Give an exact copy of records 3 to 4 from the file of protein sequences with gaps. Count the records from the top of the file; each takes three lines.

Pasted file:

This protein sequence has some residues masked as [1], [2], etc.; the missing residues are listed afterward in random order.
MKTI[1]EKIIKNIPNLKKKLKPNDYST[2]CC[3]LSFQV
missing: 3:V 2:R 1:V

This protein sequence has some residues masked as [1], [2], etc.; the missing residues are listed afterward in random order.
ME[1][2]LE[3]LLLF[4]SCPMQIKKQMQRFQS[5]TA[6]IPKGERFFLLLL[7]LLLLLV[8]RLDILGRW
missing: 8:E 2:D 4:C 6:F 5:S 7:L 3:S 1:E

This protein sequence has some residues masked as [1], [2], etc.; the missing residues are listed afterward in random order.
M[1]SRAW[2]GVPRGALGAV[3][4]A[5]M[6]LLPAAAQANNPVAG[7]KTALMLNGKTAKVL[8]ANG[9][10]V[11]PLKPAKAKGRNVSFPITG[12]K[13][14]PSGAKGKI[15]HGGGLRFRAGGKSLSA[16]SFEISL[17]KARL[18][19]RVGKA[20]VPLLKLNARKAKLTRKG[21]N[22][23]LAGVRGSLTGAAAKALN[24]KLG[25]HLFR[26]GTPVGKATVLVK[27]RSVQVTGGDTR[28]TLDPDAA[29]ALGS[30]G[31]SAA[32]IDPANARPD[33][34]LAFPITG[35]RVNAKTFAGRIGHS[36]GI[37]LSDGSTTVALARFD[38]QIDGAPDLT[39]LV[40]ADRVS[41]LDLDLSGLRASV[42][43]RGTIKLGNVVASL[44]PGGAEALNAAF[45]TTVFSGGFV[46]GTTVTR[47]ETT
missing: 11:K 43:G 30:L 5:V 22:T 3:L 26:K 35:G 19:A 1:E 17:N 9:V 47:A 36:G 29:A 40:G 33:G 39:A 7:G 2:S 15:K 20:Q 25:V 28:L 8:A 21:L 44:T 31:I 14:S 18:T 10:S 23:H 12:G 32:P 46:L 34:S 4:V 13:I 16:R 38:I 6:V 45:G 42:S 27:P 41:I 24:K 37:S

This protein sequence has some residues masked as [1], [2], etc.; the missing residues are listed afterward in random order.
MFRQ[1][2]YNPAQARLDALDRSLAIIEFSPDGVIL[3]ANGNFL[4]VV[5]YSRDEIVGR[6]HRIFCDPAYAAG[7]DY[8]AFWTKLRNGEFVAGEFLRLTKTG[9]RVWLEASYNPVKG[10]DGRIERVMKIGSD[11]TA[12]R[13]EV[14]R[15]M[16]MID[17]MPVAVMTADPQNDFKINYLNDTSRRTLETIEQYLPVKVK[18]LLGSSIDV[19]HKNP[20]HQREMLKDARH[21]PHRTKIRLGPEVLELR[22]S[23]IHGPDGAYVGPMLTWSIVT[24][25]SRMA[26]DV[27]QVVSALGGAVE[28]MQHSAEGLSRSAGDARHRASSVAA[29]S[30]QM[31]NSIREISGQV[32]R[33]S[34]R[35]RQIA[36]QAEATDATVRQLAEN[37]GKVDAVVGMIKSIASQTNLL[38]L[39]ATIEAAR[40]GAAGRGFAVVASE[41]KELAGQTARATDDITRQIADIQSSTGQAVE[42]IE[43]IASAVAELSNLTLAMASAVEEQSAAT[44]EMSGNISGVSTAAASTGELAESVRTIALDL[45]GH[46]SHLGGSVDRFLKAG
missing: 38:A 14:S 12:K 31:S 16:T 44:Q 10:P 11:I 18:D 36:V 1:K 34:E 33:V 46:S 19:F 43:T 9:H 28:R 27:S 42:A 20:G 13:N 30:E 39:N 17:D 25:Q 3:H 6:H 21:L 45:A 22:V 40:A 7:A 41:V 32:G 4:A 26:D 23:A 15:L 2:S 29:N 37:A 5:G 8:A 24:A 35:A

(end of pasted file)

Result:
This protein sequence has some residues masked as [1], [2], etc.; the missing residues are listed afterward in random order.
M[1]SRAW[2]GVPRGALGAV[3][4]A[5]M[6]LLPAAAQANNPVAG[7]KTALMLNGKTAKVL[8]ANG[9][10]V[11]PLKPAKAKGRNVSFPITG[12]K[13][14]PSGAKGKI[15]HGGGLRFRAGGKSLSA[16]SFEISL[17]KARL[18][19]RVGKA[20]VPLLKLNARKAKLTRKG[21]N[22][23]LAGVRGSLTGAAAKALN[24]KLG[25]HLFR[26]GTPVGKATVLVK[27]RSVQVTGGDTR[28]TLDPDAA[29]ALGS[30]G[31]SAA[32]IDPANARPD[33][34]LAFPITG[35]RVNAKTFAGRIGHS[36]GI[37]LSDGSTTVALARFD[38]QIDGAPDLT[39]LV[40]ADRVS[41]LDLDLSGLRASV[42][43]RGTIKLGNVVASL[44]PGGAEALNAAF[45]TTVFSGGFV[46]GTTVTR[47]ETT
missing: 11:K 43:G 30:L 5:V 22:T 3:L 26:K 35:G 19:A 1:E 17:N 9:V 47:A 36:G 29:A 40:G 33:G 39:A 7:G 2:S 15:K 20:Q 25:V 28:L 8:A 21:L 44:T 31:I 14:S 18:T 10:S 23:H 12:G 32:P 46:L 34:S 4:V 13:I 16:R 38:I 6:V 45:G 42:S 27:P 41:I 24:K 37:S

This protein sequence has some residues masked as [1], [2], etc.; the missing residues are listed afterward in random order.
MFRQ[1][2]YNPAQARLDALDRSLAIIEFSPDGVIL[3]ANGNFL[4]VV[5]YSRDEIVGR[6]HRIFCDPAYAAG[7]DY[8]AFWTKLRNGEFVAGEFLRLTKTG[9]RVWLEASYNPVKG[10]DGRIERVMKIGSD[11]TA[12]R[13]EV[14]R[15]M[16]MID[17]MPVAVMTADPQNDFKINYLNDTSRRTLETIEQYLPVKVK[18]LLGSSIDV[19]HKNP[20]HQREMLKDARH[21]PHRTKIRLGPEVLELR[22]S[23]IHGPDGAYVGPMLTWSIVT[24][25]SRMA[26]DV[27]QVVSALGGAVE[28]MQHSAEGLSRSAGDARHRASSVAA[29]S[30]QM[31]NSIREISGQV[32]R[33]S[34]R[35]RQIA[36]QAEATDATVRQLAEN[37]GKVDAVVGMIKSIASQTNLL[38]L[39]ATIEAAR[40]GAAGRGFAVVASE[41]KELAGQTARATDDITRQIADIQSSTGQAVE[42]IE[43]IASAVAELSNLTLAMASAVEEQSAAT[44]EMSGNISGVSTAAASTGELAESVRTIALDL[45]GH[46]SHLGGSVDRFLKAG
missing: 38:A 14:S 12:K 31:S 16:T 44:Q 10:P 11:I 18:D 36:V 1:K 34:E 33:V 46:S 19:F 43:T 9:H 28:R 27:S 42:A 20:G 13:N 30:E 39:N 17:D 25:Q 3:H 6:H 21:L 45:A 22:V 40:A 7:A 41:V 32:G 4:A 26:D 23:A 15:L 2:S 29:N 37:A 5:G 8:A 24:A 35:A